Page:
Textbook installation of the secure bar holder on a really picturesque red barn.
In this case, this barn does not have internal stops for the left door. The client wrote me and was going to pick up an extra bar holder to be installed on the left door next to the first bar holder. This would secure the door from being pushed in as well as being pulled out.
I love seeing how people install their secure bar holder kits.
I always sell more bar holder kits than I expect but it is VERY RARE that anyone ever sends me a picture of their final installation.
So today, a buyer sent me a picture of his installation. He left out the standard open bar holder which is JUST FINE. I put mine in because I wanted to have it support the 2×4 when the shed door is open.
Had a nice order from Fort Collins CO today! Thank to the CSU Rams fan (an assumption).
The order was for 4 open bar holders which will look very sharp since they don’t have UGLY exposed screws like the ones you buy in Home Depot or Lowes.
I believe I have a superior design to what is available in the market an I’m 100% American made. I host my web site out of a Houston web hoster. I use wordpress which was designed partly in Houston. I live in Austin TX. They are manufactured in Hutto TX by a little metal working shop.
My customers are helping me “make America great again” by doing the simple act of trading together!
All products gotta start somewhere and so things like 5-star reviews on Amazon are pretty exciting for a brand new product. The RAW Bar holders have not just one, but TWO, 5-star reviews on Amazon as of Jan 8, 2017! Check em out.
When I first made my 2×4 bar holder setup with traditional 2×4 bar holders, I made about 3,000 trips to Lowes and Home Depot trying to find the right stuff (slight exaggeration).
Once I put a handle on my 2×4 bar and I had a nice setup for sliding the bar back and forth and removing, I discovered that there just seemed to be no good way to add something so simple as a padlock.
While a padlock won’t keep VERY determined crooks out of my shed – they could bring a circular saw or saws-all and get in – it would “up the ante” on difficulty at least. In fact if you want to think about security in the correct way, you have to assume it is a bit of a marginal returns versus marginal cost concept. In other words, the value of what you’re protecting must be at least worth the COST to criminals of going for it. If you think about an extreme case, the use of encryption causes crooks to have very expensive ‘cracking’ capability, both in computer hardware, time, and expertise. So the point is to make it hard enough that they’ll just move on to an area where they know the score is easier. That is all.
So here is a bulleted list of the escalation in security and the higher cost (equipment/speed) to break your security for a shed.
Standard shed hardware – Simple crowbar to bust and about 15 seconds.
2×4 bar holder with some jerry rigged lock – electric screwdriver and about 2 minutes.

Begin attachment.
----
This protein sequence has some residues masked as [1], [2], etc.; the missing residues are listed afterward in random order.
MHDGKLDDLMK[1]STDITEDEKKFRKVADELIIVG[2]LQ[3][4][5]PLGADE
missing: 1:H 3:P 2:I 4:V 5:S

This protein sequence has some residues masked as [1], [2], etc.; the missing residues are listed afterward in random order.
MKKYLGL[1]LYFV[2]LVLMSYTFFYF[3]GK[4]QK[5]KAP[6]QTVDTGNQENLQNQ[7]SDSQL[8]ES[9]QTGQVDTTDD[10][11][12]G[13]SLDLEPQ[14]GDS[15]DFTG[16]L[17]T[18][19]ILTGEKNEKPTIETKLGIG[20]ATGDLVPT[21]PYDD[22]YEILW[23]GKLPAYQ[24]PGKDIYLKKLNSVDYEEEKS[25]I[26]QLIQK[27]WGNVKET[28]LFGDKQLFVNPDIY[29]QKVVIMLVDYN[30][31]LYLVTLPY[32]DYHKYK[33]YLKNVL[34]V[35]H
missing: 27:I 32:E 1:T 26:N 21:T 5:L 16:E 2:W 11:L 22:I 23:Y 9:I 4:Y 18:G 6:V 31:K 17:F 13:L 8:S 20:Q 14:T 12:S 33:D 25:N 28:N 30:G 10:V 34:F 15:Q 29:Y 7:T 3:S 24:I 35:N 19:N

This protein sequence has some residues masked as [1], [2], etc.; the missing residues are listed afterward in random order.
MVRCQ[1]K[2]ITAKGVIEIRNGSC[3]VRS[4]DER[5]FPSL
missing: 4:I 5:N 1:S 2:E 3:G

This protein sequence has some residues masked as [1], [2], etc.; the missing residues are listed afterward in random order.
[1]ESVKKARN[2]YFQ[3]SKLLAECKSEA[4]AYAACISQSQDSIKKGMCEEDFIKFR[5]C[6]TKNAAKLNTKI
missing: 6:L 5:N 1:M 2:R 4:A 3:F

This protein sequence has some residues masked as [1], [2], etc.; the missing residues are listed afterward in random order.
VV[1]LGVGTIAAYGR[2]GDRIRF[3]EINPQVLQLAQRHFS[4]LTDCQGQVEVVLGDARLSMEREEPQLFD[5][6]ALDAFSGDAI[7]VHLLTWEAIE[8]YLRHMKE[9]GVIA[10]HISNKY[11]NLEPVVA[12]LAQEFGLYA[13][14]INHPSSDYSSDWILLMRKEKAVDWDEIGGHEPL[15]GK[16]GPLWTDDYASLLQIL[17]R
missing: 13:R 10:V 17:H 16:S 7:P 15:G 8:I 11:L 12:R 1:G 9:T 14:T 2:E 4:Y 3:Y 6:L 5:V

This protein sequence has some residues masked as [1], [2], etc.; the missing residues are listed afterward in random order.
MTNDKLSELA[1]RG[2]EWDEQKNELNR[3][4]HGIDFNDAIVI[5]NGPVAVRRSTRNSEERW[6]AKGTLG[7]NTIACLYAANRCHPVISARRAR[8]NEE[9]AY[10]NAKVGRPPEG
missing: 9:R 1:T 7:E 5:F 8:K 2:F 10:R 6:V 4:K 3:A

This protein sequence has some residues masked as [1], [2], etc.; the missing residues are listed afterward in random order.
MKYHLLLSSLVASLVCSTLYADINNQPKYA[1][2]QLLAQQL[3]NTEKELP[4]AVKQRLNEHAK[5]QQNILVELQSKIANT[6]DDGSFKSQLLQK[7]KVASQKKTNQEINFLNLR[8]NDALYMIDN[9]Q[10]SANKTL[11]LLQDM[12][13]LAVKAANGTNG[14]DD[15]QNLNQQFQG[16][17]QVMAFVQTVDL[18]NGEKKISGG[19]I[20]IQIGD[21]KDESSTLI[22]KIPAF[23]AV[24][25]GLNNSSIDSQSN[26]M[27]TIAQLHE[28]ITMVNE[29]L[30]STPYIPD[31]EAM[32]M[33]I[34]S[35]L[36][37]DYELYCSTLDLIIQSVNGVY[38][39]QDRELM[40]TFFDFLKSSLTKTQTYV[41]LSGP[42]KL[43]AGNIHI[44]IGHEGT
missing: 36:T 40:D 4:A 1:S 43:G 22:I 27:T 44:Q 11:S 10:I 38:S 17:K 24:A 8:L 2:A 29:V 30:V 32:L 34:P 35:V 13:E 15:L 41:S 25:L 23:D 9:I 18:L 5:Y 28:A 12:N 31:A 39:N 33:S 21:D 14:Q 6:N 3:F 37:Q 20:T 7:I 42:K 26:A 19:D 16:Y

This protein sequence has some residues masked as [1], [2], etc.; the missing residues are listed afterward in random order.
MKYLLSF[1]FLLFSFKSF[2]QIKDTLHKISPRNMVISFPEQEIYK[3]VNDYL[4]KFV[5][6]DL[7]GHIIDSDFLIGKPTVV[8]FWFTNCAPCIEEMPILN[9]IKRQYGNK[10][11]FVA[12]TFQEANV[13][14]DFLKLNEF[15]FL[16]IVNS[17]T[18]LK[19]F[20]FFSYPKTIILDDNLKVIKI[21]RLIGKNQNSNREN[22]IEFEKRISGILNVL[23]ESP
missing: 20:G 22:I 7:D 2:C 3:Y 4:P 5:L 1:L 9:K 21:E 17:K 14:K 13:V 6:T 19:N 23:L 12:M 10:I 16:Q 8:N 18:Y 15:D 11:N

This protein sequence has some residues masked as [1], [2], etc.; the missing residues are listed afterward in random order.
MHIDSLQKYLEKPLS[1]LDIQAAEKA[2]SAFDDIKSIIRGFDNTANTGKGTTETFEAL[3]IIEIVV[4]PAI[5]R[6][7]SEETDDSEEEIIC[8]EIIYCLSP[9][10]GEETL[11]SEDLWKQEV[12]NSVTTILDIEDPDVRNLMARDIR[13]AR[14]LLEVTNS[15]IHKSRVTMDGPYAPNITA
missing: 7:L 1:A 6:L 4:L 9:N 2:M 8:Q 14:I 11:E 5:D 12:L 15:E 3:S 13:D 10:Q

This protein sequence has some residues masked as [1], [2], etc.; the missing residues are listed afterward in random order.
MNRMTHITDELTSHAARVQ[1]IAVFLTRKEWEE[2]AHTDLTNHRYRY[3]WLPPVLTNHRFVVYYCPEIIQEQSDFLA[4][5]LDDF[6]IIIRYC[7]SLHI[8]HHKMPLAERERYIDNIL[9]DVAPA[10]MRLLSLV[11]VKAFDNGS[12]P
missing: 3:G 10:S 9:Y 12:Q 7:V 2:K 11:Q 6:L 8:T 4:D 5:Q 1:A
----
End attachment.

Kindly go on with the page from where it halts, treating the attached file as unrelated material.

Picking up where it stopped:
secure 2×4 bar holder with some jerry rigged lock – crowbar on the lock – 15 seconds.
secure 2×4 bar holder WITH special 2×4 bar holder with lock tab – circular saw on bar – 10 minutes + power source + noise risk.
NOT SOLD YET HERE (as of Dec 2016) – Steel 2×4 bar with Secure 2×4 bar holder kit – Now we are in blow torch territory!
So you see you can make each step harder and by adding a locking tab to the secure bar holder I can make the job quite a bit harder for a crook.
Here is my original closed bar holder drawing with a locking tab:
Here is the secure bar holder kit in action – without a padlock on m own shed. (I do wished I was a better carpenter).
Here is a gallery of my current designs using the secure locking tab:
When I first decided I would use a 2×4 bar to close my shed instead of a combination of a latch and “something” to hold ONE of the doors closed, I went and bought “ordinary” 2×4 bar holders from Lowes or Home Depot (you can also get a traditional 2×4 closed bar holder or a traditional 2×4 open bar holder from Amazon (these are affiliate links)).
I was pretty happy with these for the most part except that I only had a 2×4 to fasten the bar holders to. This meant I had to add extra wide wood pieces so that I could fasten to my shed. Since I did this “post shed construction” it looked like crap – even after I painted it.
I thought it would be really nice if there was a DIFFERENT kind of 2×4 bar holder which could be installed in only a 2×4 width. I couldn’t find one so then I designed one. Since there were both OPEN and CLOSED 2×4 bar holders in market I created a design for BOTH the open and closed in my compact (because it only takes a 2×4 width) and secure (because you can’t unscrew the screws with the bar in place) 2×4 holders.
Notice that since I have the screws UNDER the bar when it is installed you simply cannot use a screwdriver to remove the bar if the bar is in place. I had to create the holes in the front to get a screwdriver through. This is what makes my 2×4 bar holders so much better than the current bunch.
Here are the drawings which I made using only Apple Keynote to create. It was faster than using a 3D drawing program (at least for me).
I ended up with actual products that look like this below: